Before talking about this island, I wanted to share "The Ongoing Misadventures of Steve (& Lisa). Back on Aruba, we had problems with the GPS mapping service trying to get us to drive the wrong way on one way streets (which we did once, much to the consternation and honking of the native Arubians). Because of this, we ran late getting to the restaurant on our last night there and were unable to find parking anywhere close. Steve dropped me off to let them know that we were there, and he went off to find parking. As he walked up, he said that he realized he didn't have his wallet. The hostess asked for a credit card number (that he had on his phone), but when she tried to run it through the machine by hand, it wouldn't take it. He was going to let me eat, while he went back to our apt. for his wallet, but the hostess was sweet and said for us to enjoy our dinner, and then email our card number to her when we got back to our room! He found another card number in his phone (that worked on her machine), and we had a delicious and stress free dinner. Here in Curacao, we're running into weird GPS issues also, but we've learned to stick to main streets, rather than following the directions and heading down someone's driveway. I won't go into the evening the GPS quit working altogether -- as we were driving to a restaurant (aarrgghhh).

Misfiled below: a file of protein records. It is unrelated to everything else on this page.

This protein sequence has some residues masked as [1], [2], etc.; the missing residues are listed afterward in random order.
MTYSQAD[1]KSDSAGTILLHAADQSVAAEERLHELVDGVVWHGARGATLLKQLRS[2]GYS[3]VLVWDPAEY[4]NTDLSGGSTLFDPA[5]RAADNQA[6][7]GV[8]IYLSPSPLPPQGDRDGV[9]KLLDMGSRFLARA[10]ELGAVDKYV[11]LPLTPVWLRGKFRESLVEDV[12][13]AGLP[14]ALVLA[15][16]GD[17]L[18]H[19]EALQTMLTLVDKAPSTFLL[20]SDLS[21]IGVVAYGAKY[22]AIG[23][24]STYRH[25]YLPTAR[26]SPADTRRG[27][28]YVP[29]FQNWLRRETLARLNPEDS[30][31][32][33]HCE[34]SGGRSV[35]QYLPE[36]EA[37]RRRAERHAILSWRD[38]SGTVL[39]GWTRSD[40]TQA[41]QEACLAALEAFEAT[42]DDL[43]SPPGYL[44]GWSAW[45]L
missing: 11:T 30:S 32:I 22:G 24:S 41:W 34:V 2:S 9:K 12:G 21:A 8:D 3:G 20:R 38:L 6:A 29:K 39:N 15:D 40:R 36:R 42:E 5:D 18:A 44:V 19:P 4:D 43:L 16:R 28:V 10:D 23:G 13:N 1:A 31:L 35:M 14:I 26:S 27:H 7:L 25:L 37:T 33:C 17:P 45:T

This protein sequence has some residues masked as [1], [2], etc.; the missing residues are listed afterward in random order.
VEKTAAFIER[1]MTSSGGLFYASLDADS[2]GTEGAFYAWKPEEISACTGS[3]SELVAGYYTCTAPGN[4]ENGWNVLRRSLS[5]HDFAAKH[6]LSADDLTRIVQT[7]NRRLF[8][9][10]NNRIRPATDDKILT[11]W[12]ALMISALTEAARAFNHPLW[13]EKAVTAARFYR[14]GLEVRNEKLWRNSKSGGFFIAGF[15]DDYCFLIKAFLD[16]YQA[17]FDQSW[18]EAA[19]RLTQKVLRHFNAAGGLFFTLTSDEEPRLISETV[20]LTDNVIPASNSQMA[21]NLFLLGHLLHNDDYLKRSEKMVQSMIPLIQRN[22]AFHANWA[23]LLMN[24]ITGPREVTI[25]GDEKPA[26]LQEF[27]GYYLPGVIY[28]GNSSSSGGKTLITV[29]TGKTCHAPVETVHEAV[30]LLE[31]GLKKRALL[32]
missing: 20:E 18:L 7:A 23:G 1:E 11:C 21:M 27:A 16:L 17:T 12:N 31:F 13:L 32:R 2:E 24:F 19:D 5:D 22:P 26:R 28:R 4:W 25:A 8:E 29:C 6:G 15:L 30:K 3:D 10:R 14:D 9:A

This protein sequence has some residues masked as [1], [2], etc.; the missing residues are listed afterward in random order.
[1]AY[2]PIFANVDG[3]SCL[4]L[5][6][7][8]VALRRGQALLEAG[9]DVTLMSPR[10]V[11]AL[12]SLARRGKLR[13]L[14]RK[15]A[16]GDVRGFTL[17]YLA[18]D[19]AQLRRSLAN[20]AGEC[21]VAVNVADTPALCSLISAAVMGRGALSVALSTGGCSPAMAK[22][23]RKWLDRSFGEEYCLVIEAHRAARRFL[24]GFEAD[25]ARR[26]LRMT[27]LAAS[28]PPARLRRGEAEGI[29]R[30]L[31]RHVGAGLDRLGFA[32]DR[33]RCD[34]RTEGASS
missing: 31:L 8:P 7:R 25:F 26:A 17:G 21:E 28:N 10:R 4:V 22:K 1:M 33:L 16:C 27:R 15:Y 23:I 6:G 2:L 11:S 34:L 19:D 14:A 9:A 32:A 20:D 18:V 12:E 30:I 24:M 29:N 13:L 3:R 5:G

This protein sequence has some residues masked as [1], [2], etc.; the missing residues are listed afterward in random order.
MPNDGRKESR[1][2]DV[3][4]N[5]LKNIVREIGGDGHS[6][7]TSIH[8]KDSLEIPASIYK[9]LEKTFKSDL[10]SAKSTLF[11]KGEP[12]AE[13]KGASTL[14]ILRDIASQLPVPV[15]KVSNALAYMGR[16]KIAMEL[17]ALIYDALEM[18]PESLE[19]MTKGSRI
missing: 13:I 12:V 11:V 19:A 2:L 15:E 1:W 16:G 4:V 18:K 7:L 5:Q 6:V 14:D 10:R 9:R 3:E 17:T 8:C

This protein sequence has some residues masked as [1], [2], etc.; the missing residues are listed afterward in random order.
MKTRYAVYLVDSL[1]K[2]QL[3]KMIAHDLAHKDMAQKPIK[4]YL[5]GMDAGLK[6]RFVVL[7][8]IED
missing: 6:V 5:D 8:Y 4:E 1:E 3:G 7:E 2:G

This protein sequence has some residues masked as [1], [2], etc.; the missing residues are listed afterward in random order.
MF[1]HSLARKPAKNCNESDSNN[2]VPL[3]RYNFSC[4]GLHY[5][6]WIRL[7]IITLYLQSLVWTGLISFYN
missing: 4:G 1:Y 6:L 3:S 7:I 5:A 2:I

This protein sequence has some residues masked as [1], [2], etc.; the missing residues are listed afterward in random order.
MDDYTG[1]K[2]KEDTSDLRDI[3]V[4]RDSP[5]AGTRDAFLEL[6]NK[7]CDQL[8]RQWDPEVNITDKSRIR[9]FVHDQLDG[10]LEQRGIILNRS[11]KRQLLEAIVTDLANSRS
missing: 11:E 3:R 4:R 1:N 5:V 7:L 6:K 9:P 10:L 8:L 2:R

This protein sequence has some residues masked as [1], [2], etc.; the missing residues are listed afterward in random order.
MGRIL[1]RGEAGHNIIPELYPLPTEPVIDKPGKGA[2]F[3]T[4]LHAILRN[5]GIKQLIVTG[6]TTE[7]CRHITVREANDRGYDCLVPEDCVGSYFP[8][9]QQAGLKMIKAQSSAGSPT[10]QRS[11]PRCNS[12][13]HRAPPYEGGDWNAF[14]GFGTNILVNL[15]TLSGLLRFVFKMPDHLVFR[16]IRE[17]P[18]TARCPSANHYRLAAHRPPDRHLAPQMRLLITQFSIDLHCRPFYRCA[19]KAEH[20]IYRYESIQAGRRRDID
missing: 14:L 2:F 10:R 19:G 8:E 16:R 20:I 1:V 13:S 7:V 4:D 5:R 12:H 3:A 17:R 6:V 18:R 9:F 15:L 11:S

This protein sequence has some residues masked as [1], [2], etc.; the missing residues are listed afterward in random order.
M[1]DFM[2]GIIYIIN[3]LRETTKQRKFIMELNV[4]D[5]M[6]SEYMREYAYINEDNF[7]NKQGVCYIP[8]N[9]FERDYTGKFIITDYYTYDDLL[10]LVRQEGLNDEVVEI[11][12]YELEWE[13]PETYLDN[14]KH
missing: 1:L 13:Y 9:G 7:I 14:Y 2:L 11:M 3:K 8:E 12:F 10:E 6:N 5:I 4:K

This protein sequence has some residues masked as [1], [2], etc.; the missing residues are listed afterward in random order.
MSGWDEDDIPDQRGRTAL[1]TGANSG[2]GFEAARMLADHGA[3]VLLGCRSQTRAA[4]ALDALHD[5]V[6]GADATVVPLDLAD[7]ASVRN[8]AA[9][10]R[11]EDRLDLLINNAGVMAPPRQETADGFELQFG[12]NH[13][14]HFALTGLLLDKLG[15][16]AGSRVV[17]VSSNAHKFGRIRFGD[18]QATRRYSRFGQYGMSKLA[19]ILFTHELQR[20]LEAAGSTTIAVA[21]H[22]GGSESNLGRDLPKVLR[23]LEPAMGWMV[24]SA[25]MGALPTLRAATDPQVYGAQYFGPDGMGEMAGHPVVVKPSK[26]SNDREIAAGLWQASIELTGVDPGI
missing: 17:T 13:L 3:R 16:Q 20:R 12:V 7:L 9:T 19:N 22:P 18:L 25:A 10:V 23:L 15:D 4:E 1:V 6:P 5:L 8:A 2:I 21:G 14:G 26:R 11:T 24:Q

Our first day on Curacao was spent walking around downtown Willemstad, the capital. It has a very European feel, mixed with Caribbean influence.
There is a harbor that cuts through the middle of "downtown", with the two sides joined by a floating pedestrian bridge. This opens up to let ocean going ships through, and we were lucky enough to see it swinging open. While it's open, there's a free ferry on each side to get people across. As we were wandering through the city, we heard a ship's horn blasting, and caught glimpses of the ship passing by, and it was taller than the buildings!
We also did a tour of the Curacao liqueur factory and learned how to make some cocktails. The liqueur is made from the peels of Lahara oranges, that are hung in gunny sacks (along with cloves and other spices) in the distilling vat. Curacao liqueur is actually clear, and they just add blue food coloring (or red or yellow or green) to achieve the color that you usually associate with the drink.
The next day we drove up the west coast of the island to snorkel (no pictures, sorry - it was nothing like our diving, but still enjoyable) and stopped along the road to peer at some flamingos.
We're going to have a lazy day today.